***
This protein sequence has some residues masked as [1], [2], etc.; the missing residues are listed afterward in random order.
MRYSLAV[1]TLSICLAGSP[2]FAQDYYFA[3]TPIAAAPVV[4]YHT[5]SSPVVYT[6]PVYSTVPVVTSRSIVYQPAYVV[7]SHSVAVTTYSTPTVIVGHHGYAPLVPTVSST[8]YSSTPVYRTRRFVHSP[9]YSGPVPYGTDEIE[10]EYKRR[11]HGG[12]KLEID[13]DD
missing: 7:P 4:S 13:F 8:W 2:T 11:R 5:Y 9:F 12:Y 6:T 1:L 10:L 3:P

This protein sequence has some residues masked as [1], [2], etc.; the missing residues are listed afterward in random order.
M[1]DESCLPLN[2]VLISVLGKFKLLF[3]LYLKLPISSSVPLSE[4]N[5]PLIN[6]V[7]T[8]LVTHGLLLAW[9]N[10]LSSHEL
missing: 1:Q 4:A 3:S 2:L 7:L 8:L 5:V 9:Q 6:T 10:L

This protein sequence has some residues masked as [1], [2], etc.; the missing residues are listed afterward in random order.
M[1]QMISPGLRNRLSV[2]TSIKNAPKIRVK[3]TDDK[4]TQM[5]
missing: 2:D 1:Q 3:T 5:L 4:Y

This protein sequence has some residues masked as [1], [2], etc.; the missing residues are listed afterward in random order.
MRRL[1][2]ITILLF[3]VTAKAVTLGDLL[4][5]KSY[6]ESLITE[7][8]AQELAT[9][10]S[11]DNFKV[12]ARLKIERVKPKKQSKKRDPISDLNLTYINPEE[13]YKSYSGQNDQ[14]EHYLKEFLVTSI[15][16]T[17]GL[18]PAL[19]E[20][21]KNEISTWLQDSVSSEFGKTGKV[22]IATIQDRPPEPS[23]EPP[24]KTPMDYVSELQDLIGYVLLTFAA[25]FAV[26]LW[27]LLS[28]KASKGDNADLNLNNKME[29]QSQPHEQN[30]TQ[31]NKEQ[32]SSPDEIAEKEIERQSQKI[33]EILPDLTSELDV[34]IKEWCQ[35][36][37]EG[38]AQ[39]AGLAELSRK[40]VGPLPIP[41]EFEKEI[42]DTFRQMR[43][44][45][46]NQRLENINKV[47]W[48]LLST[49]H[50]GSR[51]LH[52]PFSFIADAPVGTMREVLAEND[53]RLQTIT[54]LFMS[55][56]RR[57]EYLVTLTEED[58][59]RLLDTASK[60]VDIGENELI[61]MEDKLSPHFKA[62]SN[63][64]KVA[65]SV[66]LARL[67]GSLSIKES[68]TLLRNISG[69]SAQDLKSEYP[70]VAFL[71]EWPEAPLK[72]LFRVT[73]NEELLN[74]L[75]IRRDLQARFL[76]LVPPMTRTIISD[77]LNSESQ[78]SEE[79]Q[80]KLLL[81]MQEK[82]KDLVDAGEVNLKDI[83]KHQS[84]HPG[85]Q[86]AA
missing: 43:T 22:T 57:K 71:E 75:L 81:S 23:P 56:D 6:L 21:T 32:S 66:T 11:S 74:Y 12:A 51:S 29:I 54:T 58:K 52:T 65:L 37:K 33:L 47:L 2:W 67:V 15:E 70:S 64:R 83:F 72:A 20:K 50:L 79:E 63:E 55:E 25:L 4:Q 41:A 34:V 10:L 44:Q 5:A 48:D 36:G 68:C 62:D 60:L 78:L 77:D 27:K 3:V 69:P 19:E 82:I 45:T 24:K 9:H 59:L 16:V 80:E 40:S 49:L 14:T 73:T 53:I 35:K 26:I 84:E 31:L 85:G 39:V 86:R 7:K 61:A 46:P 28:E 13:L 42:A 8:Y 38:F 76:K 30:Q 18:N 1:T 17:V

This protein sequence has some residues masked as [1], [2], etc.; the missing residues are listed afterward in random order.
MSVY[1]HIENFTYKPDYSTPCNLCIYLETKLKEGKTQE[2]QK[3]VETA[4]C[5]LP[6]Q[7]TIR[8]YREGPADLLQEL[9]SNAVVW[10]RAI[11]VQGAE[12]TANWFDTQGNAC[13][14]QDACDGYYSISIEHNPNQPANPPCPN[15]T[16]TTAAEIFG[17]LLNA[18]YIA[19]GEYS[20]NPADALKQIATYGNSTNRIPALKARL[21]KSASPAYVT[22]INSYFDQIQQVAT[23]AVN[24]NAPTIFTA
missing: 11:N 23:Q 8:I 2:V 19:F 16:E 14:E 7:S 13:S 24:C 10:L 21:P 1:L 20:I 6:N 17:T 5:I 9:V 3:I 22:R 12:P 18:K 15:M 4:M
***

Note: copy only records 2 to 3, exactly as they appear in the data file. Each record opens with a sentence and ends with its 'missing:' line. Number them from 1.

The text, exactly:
This protein sequence has some residues masked as [1], [2], etc.; the missing residues are listed afterward in random order.
M[1]DESCLPLN[2]VLISVLGKFKLLF[3]LYLKLPISSSVPLSE[4]N[5]PLIN[6]V[7]T[8]LVTHGLLLAW[9]N[10]LSSHEL
missing: 1:Q 4:A 3:S 2:L 7:L 8:L 5:V 9:Q 6:T 10:L

This protein sequence has some residues masked as [1], [2], etc.; the missing residues are listed afterward in random order.
M[1]QMISPGLRNRLSV[2]TSIKNAPKIRVK[3]TDDK[4]TQM[5]
missing: 2:D 1:Q 3:T 5:L 4:Y